Ugly Feet: Does the NHS subsidise pedicures?

FeetHaving worked for many years in shoe retail, I have been privy to many a foot.  Battered ones, bunioned ones, corned ones, taloned ones, ones with missing toes… none of which have ever bothered me (the missing toe one threw me for a moment, but very rapidly piqued my interest). Ugliness in feet is something I seem quite impervious to.  Possibly because I am myself the owner of such a horrible pair, so my empathy skills are highly attuned.  But lovely feet? Lovely feet make me recoil in shame to the darkest corners of the room.

I remember once pining over a woman’s foot in the shop – so delicate, tanned, impeccably polished and utterly lacking in marks or calluses it was, that I couldn’t let the moment pass without gushing in a blend of adoration and abject loathing.  Every display shoe her princess-like foot glided into, looked immaculate on her.  Clearly, she found my reaction (“you have the most gorgeous feet!”) disconcerting, though I’m not entirely sure why.  Obviously it was a compliment, but perhaps she assumed all women’s feet were that well-tended to.  This was Marylebone after all and like many of her local compatriots, she was dripping in an expensive juxtaposition of jewels and gymwear, indicating a rigorous routine of personal training followed by a spell of designer shopping.

Feet are something that need to be cared for, it’s true.  Some of us are genetically more predisposed to beautiful feet than others of course, but with a bit of care, even the more repulsive hoof can be made to look more a silken paw and less like a barnicle-bottomed shipwreck.  I try to pumice regularly, I apply the appropriate lotions, and when I have the time, I try to do a foot soak and slap on a bit of varnish.  The poor (wo)man’s pedicure, as it were.  My feet respond positively to this sort of treatment, but without regular attention they very quickly plunge back into a dry, cracked disgrace.

A customer once told me, after I remarked on her impressive pedicure, that she did it all herself.  Pedicures were great, she said, but regular ones are out of most people’s financial reach.  Better to invest a little bit of money in quality products and do it yourself, the ritual of which (i.e. staying in, watching a film, and filing the shit out of your feet before applying a base coat) can be very satisfying.

I’ve done this and yes, there is an element of gratification in it, particularly if you do a good job and manage to save yourself forty quid.  But if you’re anything like me – that is, the worst nail varnisher of all time – then the positive effects of this exercise in thrift can be rather sullied.  So poor is my application and steadiness of hand, that my method generally involves virtually covering all my toes in colour and then scratching off the excess in the shower.  The result is the sort of thing you expect on a twelve-year-old who painting her nails during class time.  With tippex.  Or permanent marker.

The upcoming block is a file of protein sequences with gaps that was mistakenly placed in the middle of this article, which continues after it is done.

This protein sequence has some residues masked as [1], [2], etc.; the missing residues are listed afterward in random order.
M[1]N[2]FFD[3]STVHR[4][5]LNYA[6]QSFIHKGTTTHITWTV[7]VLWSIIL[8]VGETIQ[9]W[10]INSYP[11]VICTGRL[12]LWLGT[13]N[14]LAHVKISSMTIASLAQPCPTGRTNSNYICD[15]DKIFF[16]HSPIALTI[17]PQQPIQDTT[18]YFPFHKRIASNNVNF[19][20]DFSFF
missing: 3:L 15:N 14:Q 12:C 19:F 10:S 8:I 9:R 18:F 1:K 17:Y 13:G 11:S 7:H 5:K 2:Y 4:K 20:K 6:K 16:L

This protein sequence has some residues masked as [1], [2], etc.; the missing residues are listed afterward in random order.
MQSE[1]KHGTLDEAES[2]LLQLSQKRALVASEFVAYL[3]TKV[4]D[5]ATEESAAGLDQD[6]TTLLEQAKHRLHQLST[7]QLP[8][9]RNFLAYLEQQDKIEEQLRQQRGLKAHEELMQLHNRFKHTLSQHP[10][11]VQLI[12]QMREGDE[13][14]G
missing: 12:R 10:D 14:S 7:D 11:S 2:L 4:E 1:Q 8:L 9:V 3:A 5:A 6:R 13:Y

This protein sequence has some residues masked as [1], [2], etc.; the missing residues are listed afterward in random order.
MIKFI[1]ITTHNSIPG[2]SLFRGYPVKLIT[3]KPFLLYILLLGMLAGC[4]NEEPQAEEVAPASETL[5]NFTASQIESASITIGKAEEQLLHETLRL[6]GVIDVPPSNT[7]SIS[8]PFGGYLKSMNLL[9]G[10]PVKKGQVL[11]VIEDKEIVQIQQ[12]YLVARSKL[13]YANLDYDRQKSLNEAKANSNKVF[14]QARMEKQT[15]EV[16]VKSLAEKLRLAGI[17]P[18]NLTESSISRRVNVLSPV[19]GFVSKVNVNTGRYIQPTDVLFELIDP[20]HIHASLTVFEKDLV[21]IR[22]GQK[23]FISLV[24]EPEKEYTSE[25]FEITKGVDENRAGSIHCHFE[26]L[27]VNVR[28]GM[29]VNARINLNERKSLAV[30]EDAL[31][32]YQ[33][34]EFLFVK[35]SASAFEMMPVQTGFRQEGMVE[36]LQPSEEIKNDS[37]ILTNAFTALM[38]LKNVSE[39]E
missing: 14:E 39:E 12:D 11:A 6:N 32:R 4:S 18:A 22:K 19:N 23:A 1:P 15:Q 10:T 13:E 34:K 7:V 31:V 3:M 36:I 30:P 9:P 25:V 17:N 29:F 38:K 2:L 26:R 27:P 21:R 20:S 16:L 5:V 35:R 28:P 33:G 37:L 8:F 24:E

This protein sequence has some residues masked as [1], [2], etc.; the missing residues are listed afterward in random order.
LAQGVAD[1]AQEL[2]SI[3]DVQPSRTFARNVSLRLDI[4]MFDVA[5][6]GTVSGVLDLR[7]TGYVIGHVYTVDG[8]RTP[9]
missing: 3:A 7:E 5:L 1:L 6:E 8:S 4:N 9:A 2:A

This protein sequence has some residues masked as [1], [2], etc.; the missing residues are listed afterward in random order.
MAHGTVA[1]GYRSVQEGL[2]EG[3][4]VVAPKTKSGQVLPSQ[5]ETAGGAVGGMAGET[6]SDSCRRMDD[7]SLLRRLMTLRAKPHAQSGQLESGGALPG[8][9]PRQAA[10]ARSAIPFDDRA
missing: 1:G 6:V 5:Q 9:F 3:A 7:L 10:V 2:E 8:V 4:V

When I was heavily pregnant, I decided to get myself to the nail bar.  Partly because I needed to ‘treat’ myself, as they say, to a bit of luxury and partly because I couldn’t reach my own feet.  My heels were cracked and painful, my nails had begun to fray (my unborn child having sucked all the nutrients out of me) and the feet generally were looking pasty and neglected.  I was embarrassed at first, when heaving my hideous trotters into the water bath in front of the obliging nail technician, but I soon overcame this and eventually fell asleep in my chair, snoring (as if the feet weren’t indignity enough).

At the end, though my feet weren’t dramatically transformed, they did look improved in a way which I knew wouldn’t have been achieved at home.  A quality pedicure tends to last some time as well, chipping after a fortnight as opposed to a couple of days.  More pertinently, there is something to be said for the emotional and restorative components inherent in having someone work your feet.  In between the oafish microsleeps, my stomach filled delightfully with the sensation of butterflies as my pedicurist massaged my pressure points and chatted to me in her dulcet, soothing tones – something unachievable when doing at home alone.

On a recent visit to the doctor regarding an unsightly and painful ganglion on my wrist, I was informed that the NHS no longer covers the available treatment.  In the past, I may have dismissed the old ‘mani-pedi’ as a facile indulgence, though really, the need to be touched is no trivial matter.  On this occasion, feeling a bit sad and in need of comfort (particularly as the ganglion and I were apparently inseparable), I was tempted to ask my doctor: does the NHS cover pedicures?

Fortunately I thought better of it, lest she find me an utterly inane dolly bird.


One comment

  1. Love this post! I too am a tad repelled by ugly feet but thankful I’ve discovered that a poor nail polish job can be easily remedied by doing the dishes or getting in the bath. Experiencing the gentle sensual touch is irreplaceable though.

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